Hygiene Workwear: What It is and Why It’s Important

Hygiene Workwear: What It is and Why It's Important

The term ‘workwear’ is a fairly broad term that, thanks to the evolution of the language, now includes any clothing a person might wear at work. Within the broader definition are more defined distinctions. For example, people who work in food production and the healthcare industry might wear hygiene workwear. Clothing items in this category are designed with the understanding that clothing can pass germs and other contaminants.

Alsco, the Utah company that pioneered uniform rental in the late 19th century, says that uniform providers define hygiene workwear in different ways. It all depends on the clients they serve and the industries those clients are involved with. In Alsco’s case, they provide hygienically clean uniforms for healthcare and food service. They also provide uniforms for other industries.

In short, hygiene workwear is clothing designed to minimize the risks of spreading contaminants and disease. The thing to understand is that this sort of workwear only reaches its full potential when combined with certain practices. Those practices are outlined below.

Clean Uniforms Daily

The foundation of a hygiene workwear program is a clean uniform daily. In other words, workers do not wear the same uniform multiple days in a row. The idea here is to deal with soiled uniforms at the end of each working day. A company getting its uniforms from Alsco would instruct employees to put soiled uniforms into a laundry bag or hamper and don a new uniform the next day.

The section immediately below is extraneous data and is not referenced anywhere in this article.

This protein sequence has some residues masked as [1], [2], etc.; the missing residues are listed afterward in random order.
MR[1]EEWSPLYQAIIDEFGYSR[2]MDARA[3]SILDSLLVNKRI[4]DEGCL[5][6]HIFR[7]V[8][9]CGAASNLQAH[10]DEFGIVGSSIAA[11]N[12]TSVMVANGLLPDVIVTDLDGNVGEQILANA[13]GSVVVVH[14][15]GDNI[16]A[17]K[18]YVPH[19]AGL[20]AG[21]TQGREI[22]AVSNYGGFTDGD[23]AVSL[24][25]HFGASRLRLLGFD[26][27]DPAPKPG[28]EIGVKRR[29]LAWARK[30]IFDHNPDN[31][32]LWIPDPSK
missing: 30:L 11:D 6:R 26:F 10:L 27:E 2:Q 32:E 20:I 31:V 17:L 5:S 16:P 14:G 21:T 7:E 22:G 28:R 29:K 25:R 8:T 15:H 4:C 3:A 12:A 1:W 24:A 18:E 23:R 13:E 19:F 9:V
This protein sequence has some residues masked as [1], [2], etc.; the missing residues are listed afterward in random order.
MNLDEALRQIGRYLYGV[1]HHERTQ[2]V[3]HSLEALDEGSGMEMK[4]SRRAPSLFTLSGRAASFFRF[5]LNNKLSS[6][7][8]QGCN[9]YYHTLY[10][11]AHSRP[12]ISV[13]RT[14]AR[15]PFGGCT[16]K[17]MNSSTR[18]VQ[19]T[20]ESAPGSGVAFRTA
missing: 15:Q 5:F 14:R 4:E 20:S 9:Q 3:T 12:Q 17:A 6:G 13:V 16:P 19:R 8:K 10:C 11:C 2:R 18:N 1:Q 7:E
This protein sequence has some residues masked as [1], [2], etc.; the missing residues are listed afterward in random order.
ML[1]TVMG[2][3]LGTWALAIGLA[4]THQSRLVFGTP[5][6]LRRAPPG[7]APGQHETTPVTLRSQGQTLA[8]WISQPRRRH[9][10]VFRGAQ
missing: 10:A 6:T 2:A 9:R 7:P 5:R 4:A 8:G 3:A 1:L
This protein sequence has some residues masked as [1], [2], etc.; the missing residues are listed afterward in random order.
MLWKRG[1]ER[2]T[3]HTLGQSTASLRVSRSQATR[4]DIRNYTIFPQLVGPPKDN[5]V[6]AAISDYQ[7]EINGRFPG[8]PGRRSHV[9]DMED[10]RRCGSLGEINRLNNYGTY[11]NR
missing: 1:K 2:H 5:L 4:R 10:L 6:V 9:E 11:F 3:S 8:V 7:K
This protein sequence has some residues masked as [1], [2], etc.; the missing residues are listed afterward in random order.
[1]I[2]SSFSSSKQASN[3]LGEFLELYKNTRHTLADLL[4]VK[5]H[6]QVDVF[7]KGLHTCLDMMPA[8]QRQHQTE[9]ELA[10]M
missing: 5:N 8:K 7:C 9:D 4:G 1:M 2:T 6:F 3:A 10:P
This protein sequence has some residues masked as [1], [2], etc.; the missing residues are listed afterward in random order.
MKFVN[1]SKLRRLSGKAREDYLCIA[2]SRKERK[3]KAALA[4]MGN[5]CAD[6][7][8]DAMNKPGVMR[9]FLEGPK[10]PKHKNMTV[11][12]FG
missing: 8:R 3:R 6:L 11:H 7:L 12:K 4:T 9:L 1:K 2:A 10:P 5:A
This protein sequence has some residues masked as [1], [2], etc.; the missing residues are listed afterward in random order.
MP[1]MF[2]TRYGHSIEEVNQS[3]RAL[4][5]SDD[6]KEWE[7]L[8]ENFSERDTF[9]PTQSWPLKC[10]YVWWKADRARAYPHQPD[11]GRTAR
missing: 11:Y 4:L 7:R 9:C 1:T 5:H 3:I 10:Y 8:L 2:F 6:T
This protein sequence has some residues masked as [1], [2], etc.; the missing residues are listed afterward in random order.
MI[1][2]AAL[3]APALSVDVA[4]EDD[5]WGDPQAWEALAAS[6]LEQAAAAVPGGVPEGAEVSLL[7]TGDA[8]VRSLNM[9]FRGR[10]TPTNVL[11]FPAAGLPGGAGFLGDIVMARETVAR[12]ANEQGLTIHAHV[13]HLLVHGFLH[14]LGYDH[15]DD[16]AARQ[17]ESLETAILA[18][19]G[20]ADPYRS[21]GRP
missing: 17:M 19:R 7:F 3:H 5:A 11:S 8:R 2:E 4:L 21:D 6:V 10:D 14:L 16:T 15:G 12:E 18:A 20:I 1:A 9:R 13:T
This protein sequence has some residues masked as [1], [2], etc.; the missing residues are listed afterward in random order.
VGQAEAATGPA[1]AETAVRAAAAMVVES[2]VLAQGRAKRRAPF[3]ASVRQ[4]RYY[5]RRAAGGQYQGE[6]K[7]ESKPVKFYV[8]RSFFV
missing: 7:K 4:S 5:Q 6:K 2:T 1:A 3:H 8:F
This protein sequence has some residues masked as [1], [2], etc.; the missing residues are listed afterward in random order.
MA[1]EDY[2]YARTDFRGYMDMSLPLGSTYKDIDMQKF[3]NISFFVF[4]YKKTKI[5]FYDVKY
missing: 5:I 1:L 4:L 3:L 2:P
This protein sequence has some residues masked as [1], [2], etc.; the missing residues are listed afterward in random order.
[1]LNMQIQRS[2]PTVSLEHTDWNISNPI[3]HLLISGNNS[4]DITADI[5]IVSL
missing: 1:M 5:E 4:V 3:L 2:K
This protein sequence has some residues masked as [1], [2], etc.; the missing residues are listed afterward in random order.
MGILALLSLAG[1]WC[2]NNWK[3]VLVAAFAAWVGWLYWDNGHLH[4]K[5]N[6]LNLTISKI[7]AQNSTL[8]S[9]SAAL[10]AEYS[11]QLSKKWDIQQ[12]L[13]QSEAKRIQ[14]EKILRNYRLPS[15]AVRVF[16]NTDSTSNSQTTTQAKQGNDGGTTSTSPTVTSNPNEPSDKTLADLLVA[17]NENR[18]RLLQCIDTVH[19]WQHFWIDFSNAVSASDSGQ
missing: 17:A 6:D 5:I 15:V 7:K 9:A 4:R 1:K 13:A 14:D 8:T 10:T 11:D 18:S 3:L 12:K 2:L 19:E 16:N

Hand-in-hand with daily uniforms is the idea that uniforms should never leave the premises except when being retrieved by a laundry service representative. Workers should not be taking their uniforms home with them. Why? Because they can bring contaminants with them back into the workplace. As such, clean uniforms are stored on-site in a clean dressing room environment.

Long Sleeves and Gloves

Some hygienic environments call for workers to wear long sleeves and gloves. Food service production is a good example. Workers wear lab coats with long sleeves as well as disposable latex gloves. This prevents any germs, hair, etc. from being transferred from a worker’s skin to food items.

Curiously enough, healthcare facilities are trending away from long sleeves. Doctors, nurses, and technicians are urged to wear short sleeves with the understanding that long sleeves are a harbinger for germs that can be passed from staff to patient. Clinicians still use disposable gloves when appropriate.

No Pockets on Top

Another characteristic of hygiene workwear is the lack of pockets on shirts and jackets. A standard hygiene policy says no pockets above the waist. Why? Because pockets can collect all sorts of contaminants. Keeping them below the waist reduces the chances of contaminants being transferred from worker to work surface.

Disposable Uniform Items

Alsco says that disposable uniform items are sometimes appropriate. In the food service production plant for example, linen aprons might be replaced with disposable aprons among workers who frequently switch tasks. By changing aprons every time a switch is made, there is less of a chance of cross contamination. Disposable aprons are made of paper or a cheap plastic material.

Uniform Laundering

Finally, hygienic workwear is laundered in such a way as to eliminate pathogens, microbes, etc. completely. A truly hygienically clean uniform doesn’t just look clean, it is as clean as can be. This is critical in environments in which the need for hygiene is uncompromising.

Hygiene workwear is not the norm in terms of sheer volume. But it is becoming increasingly more common in healthcare, food service production, and other industries. It really does make a difference.